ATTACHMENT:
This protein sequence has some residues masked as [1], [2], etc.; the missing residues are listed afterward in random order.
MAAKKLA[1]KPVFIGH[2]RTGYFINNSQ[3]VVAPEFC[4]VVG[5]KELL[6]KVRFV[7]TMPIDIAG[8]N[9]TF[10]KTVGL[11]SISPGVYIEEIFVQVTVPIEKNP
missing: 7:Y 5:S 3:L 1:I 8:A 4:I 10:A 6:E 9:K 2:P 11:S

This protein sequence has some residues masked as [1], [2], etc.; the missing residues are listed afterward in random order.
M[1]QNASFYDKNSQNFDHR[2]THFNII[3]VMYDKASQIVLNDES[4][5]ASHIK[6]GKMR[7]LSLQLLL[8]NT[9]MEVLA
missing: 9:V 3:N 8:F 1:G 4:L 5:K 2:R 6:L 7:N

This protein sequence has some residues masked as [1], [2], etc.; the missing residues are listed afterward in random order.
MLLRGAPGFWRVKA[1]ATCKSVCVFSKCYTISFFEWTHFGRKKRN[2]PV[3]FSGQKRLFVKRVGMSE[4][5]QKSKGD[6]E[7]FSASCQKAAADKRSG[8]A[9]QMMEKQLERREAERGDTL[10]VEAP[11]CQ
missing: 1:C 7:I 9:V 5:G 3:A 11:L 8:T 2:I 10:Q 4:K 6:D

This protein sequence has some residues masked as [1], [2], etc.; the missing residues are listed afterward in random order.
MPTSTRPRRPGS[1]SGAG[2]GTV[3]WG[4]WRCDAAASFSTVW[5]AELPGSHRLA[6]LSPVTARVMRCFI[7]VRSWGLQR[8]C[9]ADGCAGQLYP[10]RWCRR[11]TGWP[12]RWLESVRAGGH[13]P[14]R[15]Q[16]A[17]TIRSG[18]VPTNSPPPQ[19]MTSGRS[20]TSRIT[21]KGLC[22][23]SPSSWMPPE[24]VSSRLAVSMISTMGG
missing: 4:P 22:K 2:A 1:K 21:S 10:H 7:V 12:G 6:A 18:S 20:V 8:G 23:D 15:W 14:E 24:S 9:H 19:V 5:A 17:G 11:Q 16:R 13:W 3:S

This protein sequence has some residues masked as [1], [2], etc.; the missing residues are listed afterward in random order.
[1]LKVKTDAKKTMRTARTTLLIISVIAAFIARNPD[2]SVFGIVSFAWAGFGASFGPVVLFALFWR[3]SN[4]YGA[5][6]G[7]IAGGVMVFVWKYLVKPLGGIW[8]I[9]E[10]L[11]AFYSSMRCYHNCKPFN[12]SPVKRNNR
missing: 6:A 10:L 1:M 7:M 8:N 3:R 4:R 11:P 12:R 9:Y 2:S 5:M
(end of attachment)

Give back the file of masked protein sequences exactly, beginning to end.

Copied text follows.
This protein sequence has some residues masked as [1], [2], etc.; the missing residues are listed afterward in random order.
MAAKKLA[1]KPVFIGH[2]RTGYFINNSQ[3]VVAPEFC[4]VVG[5]KELL[6]KVRFV[7]TMPIDIAG[8]N[9]TF[10]KTVGL[11]SISPGVYIEEIFVQVTVPIEKNP
missing: 7:Y 5:S 3:L 1:I 8:A 4:I 10:A 6:E 9:K 2:P 11:S

This protein sequence has some residues masked as [1], [2], etc.; the missing residues are listed afterward in random order.
M[1]QNASFYDKNSQNFDHR[2]THFNII[3]VMYDKASQIVLNDES[4][5]ASHIK[6]GKMR[7]LSLQLLL[8]NT[9]MEVLA
missing: 9:V 3:N 8:F 1:G 4:L 5:K 2:R 6:L 7:N

This protein sequence has some residues masked as [1], [2], etc.; the missing residues are listed afterward in random order.
MLLRGAPGFWRVKA[1]ATCKSVCVFSKCYTISFFEWTHFGRKKRN[2]PV[3]FSGQKRLFVKRVGMSE[4][5]QKSKGD[6]E[7]FSASCQKAAADKRSG[8]A[9]QMMEKQLERREAERGDTL[10]VEAP[11]CQ
missing: 1:C 7:I 9:V 5:G 3:A 11:L 8:T 2:I 10:Q 4:K 6:D

This protein sequence has some residues masked as [1], [2], etc.; the missing residues are listed afterward in random order.
MPTSTRPRRPGS[1]SGAG[2]GTV[3]WG[4]WRCDAAASFSTVW[5]AELPGSHRLA[6]LSPVTARVMRCFI[7]VRSWGLQR[8]C[9]ADGCAGQLYP[10]RWCRR[11]TGWP[12]RWLESVRAGGH[13]P[14]R[15]Q[16]A[17]TIRSG[18]VPTNSPPPQ[19]MTSGRS[20]TSRIT[21]KGLC[22][23]SPSSWMPPE[24]VSSRLAVSMISTMGG
missing: 4:P 22:K 2:A 1:K 21:S 10:H 7:V 12:G 6:A 18:S 20:V 8:G 23:D 15:W 14:E 24:S 9:H 19:V 5:A 17:G 11:Q 16:R 13:W 3:S

This protein sequence has some residues masked as [1], [2], etc.; the missing residues are listed afterward in random order.
[1]LKVKTDAKKTMRTARTTLLIISVIAAFIARNPD[2]SVFGIVSFAWAGFGASFGPVVLFALFWR[3]SN[4]YGA[5][6]G[7]IAGGVMVFVWKYLVKPLGGIW[8]I[9]E[10]L[11]AFYSSMRCYHNCKPFN[12]SPVKRNNR
missing: 6:A 10:L 1:M 7:M 8:N 3:R 4:R 11:P 12:R 9:Y 2:S 5:M